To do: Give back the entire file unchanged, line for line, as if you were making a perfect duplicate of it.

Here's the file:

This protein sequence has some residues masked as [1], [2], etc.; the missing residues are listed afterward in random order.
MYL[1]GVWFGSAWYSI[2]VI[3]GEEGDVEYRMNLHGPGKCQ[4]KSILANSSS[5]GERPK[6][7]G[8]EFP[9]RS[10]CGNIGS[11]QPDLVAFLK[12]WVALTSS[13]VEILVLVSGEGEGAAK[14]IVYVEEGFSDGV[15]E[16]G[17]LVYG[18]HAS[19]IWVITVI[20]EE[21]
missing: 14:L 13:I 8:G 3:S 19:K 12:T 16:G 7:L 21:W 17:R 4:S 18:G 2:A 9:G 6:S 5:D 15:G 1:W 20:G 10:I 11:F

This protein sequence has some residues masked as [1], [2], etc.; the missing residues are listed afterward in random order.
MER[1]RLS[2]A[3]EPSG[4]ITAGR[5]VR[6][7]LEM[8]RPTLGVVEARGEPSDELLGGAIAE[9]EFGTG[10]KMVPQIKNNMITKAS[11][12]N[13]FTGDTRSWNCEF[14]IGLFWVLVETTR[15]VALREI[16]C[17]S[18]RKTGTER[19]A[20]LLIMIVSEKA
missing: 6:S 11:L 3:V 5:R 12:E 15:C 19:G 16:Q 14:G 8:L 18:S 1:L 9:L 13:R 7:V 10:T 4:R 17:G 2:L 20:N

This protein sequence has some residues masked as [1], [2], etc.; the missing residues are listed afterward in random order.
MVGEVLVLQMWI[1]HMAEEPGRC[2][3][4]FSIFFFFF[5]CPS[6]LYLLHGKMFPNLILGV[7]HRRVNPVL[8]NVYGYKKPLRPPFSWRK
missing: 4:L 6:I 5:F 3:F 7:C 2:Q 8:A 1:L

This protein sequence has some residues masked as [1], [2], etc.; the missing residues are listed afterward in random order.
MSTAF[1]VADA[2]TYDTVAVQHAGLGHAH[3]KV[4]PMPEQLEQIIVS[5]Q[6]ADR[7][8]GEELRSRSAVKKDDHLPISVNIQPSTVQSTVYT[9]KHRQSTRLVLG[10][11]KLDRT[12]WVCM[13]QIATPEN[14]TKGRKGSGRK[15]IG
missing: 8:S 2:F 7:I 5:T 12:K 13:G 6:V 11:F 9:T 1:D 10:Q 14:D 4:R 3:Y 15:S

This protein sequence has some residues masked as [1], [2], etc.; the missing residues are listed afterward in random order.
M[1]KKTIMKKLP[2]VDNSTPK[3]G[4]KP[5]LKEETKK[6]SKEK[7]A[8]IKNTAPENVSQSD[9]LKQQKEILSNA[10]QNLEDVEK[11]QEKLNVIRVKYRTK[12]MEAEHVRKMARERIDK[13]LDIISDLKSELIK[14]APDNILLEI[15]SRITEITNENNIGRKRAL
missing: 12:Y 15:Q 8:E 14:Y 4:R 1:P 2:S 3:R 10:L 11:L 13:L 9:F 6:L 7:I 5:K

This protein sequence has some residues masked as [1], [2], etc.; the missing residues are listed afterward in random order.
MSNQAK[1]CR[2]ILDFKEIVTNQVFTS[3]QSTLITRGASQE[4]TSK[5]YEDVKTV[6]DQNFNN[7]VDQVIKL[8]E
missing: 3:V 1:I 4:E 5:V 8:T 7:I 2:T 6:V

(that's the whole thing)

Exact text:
This protein sequence has some residues masked as [1], [2], etc.; the missing residues are listed afterward in random order.
MYL[1]GVWFGSAWYSI[2]VI[3]GEEGDVEYRMNLHGPGKCQ[4]KSILANSSS[5]GERPK[6][7]G[8]EFP[9]RS[10]CGNIGS[11]QPDLVAFLK[12]WVALTSS[13]VEILVLVSGEGEGAAK[14]IVYVEEGFSDGV[15]E[16]G[17]LVYG[18]HAS[19]IWVITVI[20]EE[21]
missing: 14:L 13:I 8:G 3:S 19:K 12:T 16:G 7:L 21:W 17:R 4:S 18:G 2:A 9:G 6:S 5:D 15:G 1:W 20:G 10:I 11:F

This protein sequence has some residues masked as [1], [2], etc.; the missing residues are listed afterward in random order.
MER[1]RLS[2]A[3]EPSG[4]ITAGR[5]VR[6][7]LEM[8]RPTLGVVEARGEPSDELLGGAIAE[9]EFGTG[10]KMVPQIKNNMITKAS[11][12]N[13]FTGDTRSWNCEF[14]IGLFWVLVETTR[15]VALREI[16]C[17]S[18]RKTGTER[19]A[20]LLIMIVSEKA
missing: 6:S 11:L 3:V 5:R 12:E 15:C 19:G 16:Q 14:G 8:L 18:S 1:L 9:L 13:R 7:V 10:T 4:R 17:G 2:L 20:N

This protein sequence has some residues masked as [1], [2], etc.; the missing residues are listed afterward in random order.
MVGEVLVLQMWI[1]HMAEEPGRC[2][3][4]FSIFFFFF[5]CPS[6]LYLLHGKMFPNLILGV[7]HRRVNPVL[8]NVYGYKKPLRPPFSWRK
missing: 4:L 6:I 5:F 3:F 7:C 2:Q 8:A 1:L

This protein sequence has some residues masked as [1], [2], etc.; the missing residues are listed afterward in random order.
MSTAF[1]VADA[2]TYDTVAVQHAGLGHAH[3]KV[4]PMPEQLEQIIVS[5]Q[6]ADR[7][8]GEELRSRSAVKKDDHLPISVNIQPSTVQSTVYT[9]KHRQSTRLVLG[10][11]KLDRT[12]WVCM[13]QIATPEN[14]TKGRKGSGRK[15]IG
missing: 8:S 2:F 7:I 5:T 12:K 13:G 6:V 11:F 9:T 1:D 10:Q 14:D 4:R 3:Y 15:S

This protein sequence has some residues masked as [1], [2], etc.; the missing residues are listed afterward in random order.
M[1]KKTIMKKLP[2]VDNSTPK[3]G[4]KP[5]LKEETKK[6]SKEK[7]A[8]IKNTAPENVSQSD[9]LKQQKEILSNA[10]QNLEDVEK[11]QEKLNVIRVKYRTK[12]MEAEHVRKMARERIDK[13]LDIISDLKSELIK[14]APDNILLEI[15]SRITEITNENNIGRKRAL
missing: 12:Y 15:Q 8:E 14:Y 4:R 1:P 2:S 3:R 10:L 11:L 13:L 9:F 6:L 7:I 5:K

This protein sequence has some residues masked as [1], [2], etc.; the missing residues are listed afterward in random order.
MSNQAK[1]CR[2]ILDFKEIVTNQVFTS[3]QSTLITRGASQE[4]TSK[5]YEDVKTV[6]DQNFNN[7]VDQVIKL[8]E
missing: 3:V 1:I 4:E 5:V 8:T 7:I 2:T 6:V